Recently, I've been making a point of looking up and reading as many food-related books and biographies as I can- not only to get inspiration and ideas, but insight into the workings of minds that have very much shaped the industry I've chosen and the world I have thrown myself into. Some of the works I've read/am reading so far are classics that should perhaps be on the reading list of any culinary student. The others, maybe not so much. Here then are the texts I am currently on about- particularly the ones I'll talk about at length if you catch me a couple beers in and have an hour to kill.
What The BHB Is Reading Now
Tenzo Kyokun (Instructions to the Cook) by Dogen
This is a text written by a Buddhist Zen Master named Dogen. I have covered it previously in this entry, but in a nutshell, Dogen describes the responsibilities and desired attributes of the head cook at a Zen monastery- not a menial servants position like in Europe at the time, but a position to be filled by an older, enlightened, and philosophically adept monk. For those who can't believe spiritual awakening can come from nominally menial work, this is for you.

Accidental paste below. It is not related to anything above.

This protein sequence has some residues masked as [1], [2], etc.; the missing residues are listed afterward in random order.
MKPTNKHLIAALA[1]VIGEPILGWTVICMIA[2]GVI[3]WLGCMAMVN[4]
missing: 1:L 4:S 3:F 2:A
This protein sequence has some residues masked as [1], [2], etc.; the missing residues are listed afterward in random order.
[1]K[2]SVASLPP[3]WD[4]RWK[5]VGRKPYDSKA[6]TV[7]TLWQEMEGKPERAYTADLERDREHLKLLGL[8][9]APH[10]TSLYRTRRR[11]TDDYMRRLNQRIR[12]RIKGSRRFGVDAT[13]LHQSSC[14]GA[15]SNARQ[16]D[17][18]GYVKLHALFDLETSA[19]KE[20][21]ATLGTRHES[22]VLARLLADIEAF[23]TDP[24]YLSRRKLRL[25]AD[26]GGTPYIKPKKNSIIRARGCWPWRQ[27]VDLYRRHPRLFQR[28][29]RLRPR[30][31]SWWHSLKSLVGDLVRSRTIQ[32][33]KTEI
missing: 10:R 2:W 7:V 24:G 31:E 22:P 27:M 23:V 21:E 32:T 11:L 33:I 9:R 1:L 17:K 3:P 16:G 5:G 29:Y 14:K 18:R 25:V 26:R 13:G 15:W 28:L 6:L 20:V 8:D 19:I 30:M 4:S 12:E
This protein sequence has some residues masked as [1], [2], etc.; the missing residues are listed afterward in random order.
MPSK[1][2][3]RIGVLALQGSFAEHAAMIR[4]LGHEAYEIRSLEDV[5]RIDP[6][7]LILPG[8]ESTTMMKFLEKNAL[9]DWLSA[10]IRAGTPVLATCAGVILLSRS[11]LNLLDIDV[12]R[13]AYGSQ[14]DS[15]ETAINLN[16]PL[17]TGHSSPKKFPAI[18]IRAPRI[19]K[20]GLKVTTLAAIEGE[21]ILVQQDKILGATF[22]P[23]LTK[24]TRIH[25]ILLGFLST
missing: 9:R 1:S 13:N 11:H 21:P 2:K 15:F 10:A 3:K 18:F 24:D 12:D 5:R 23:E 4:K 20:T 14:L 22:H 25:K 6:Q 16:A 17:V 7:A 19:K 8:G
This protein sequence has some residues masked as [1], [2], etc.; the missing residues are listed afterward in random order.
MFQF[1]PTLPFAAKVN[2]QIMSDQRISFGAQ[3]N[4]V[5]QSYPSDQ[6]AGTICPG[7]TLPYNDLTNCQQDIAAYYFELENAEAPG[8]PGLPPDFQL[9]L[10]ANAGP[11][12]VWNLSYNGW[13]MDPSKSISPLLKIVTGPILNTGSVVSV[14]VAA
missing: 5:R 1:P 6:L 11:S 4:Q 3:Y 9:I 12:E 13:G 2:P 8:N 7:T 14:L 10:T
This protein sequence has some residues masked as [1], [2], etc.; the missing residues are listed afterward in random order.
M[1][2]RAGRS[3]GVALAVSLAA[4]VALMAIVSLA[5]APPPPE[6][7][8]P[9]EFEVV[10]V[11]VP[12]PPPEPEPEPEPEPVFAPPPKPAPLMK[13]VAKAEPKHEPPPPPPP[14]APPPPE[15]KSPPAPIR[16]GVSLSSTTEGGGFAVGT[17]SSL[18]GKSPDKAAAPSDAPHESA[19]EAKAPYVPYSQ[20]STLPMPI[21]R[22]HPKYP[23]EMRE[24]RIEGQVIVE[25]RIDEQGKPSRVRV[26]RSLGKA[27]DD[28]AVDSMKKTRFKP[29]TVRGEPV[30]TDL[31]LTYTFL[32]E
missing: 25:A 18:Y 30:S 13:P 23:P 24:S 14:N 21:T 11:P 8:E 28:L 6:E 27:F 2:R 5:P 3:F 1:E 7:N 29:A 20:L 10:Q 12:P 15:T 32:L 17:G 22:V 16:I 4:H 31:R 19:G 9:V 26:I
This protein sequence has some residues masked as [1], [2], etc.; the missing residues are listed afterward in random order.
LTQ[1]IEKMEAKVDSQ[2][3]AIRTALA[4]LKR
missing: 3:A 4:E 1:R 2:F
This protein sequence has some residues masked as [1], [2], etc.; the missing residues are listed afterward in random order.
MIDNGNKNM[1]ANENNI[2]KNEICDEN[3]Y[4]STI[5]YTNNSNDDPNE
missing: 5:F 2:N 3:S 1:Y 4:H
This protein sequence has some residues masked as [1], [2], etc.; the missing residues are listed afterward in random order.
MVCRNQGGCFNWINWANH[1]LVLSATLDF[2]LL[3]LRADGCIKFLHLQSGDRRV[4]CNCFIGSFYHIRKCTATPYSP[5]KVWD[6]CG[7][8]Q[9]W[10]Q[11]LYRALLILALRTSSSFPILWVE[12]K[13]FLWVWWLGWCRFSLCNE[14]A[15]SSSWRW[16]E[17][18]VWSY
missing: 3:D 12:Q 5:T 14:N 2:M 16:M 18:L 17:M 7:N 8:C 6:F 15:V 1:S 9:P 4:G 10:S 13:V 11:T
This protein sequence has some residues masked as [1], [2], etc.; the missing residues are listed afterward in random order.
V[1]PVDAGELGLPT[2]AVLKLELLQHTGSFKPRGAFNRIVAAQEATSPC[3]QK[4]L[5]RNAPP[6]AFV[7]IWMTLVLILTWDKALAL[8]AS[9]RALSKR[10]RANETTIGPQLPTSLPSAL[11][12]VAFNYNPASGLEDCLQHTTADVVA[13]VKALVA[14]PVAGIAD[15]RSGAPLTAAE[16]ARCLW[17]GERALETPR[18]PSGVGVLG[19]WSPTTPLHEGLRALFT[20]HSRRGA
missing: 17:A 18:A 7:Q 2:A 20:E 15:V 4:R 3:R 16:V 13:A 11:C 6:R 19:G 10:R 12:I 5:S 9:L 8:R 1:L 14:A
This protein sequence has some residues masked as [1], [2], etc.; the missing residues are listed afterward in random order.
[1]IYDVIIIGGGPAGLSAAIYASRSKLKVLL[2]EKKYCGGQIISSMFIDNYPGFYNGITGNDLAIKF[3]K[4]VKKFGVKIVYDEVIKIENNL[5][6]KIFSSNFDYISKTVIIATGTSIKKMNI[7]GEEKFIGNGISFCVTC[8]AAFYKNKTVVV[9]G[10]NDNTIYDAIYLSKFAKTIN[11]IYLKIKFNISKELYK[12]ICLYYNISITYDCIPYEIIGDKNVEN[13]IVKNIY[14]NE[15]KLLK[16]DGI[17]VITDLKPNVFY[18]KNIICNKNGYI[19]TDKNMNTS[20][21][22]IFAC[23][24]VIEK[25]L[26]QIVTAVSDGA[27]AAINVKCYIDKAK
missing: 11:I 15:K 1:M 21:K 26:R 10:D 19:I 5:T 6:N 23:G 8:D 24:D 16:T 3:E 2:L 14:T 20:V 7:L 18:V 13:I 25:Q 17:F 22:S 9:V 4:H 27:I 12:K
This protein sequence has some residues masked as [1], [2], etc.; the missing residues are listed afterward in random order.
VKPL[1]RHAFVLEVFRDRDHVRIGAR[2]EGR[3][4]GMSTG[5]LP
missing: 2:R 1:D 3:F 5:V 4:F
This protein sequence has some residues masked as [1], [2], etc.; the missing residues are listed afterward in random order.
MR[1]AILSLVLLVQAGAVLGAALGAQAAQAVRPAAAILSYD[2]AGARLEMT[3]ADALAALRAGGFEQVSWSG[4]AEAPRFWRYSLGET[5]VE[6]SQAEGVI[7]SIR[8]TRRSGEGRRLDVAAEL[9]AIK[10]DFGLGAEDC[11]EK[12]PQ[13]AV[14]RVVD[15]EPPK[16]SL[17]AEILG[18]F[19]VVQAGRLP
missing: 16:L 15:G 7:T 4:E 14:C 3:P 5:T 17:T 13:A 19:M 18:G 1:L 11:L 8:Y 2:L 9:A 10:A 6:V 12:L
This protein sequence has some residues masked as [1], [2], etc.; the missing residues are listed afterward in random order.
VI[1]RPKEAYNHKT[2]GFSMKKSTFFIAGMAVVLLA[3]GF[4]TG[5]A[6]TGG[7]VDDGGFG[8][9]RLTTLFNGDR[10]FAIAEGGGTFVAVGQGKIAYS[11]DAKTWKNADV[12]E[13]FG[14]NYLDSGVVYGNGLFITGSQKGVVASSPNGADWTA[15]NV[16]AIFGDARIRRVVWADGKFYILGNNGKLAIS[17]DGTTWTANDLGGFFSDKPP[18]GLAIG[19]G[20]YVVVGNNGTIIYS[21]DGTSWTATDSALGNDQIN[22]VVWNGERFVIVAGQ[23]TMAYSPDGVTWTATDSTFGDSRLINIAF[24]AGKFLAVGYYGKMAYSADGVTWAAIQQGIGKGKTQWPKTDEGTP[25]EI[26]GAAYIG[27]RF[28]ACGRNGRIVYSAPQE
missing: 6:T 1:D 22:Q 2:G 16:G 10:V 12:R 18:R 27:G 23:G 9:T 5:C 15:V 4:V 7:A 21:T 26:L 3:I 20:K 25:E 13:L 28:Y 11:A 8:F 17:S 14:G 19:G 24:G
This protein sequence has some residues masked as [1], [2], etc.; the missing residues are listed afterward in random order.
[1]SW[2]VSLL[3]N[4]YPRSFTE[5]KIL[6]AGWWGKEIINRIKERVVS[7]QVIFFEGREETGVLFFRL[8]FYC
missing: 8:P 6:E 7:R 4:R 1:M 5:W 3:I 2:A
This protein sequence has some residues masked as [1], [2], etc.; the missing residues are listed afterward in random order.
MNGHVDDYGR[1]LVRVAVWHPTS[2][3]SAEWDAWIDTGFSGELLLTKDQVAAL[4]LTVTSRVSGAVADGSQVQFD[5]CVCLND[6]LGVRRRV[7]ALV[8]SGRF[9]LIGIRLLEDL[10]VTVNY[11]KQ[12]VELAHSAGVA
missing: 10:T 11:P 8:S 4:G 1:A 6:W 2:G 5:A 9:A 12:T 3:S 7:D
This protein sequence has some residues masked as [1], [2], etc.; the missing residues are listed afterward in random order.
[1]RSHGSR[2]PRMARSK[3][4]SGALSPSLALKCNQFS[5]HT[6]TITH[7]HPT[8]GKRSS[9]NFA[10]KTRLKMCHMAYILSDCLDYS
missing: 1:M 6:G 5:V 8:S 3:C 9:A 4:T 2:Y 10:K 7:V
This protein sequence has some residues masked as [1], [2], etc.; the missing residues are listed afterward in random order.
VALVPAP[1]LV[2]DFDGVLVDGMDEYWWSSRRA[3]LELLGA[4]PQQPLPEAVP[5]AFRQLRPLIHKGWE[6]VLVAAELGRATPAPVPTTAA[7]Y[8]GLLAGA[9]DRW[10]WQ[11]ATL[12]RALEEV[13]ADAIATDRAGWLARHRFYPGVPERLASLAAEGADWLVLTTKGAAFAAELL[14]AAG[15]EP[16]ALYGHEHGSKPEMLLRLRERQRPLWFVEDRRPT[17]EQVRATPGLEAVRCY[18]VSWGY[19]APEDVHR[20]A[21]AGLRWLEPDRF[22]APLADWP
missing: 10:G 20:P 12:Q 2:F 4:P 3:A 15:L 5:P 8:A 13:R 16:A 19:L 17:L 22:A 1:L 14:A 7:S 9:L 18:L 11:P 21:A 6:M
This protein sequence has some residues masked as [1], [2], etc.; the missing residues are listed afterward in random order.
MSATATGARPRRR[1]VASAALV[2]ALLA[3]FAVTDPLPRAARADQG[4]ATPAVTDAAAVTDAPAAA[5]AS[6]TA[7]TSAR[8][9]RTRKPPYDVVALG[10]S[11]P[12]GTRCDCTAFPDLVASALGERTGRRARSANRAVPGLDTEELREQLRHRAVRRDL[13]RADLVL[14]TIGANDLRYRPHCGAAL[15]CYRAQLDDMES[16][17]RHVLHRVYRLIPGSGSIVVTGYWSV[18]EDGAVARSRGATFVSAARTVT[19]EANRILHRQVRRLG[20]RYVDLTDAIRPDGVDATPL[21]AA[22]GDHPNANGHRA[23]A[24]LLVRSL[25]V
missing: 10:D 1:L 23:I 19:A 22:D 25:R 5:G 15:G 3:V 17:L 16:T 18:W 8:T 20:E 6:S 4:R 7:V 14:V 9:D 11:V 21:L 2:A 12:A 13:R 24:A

The Physiology of Taste by Jean-Anthelme Brillat-Savarin
Brillat-Savarin was, by every definition, the host with the most. A politician, violinist, lawyer, gourmand, aristocrat- NEVER a cook, chef, or baker in his life. Yet, this book, published a few months before his death and comprised of his meditations on food, eating, pleasure, science, society, and nature, remains one of the bibles of the hospitality industry. From this man who lived at the turn of the 19th Century, we get the maxim, "Tell me what you eat, and I will tell you who you are." Read this for the 200-year-old recipes at the end, if not for the goofy anecdotes, tongue-in-cheek humor at the societal circles he moved in, and the casual insights into behavior at the table.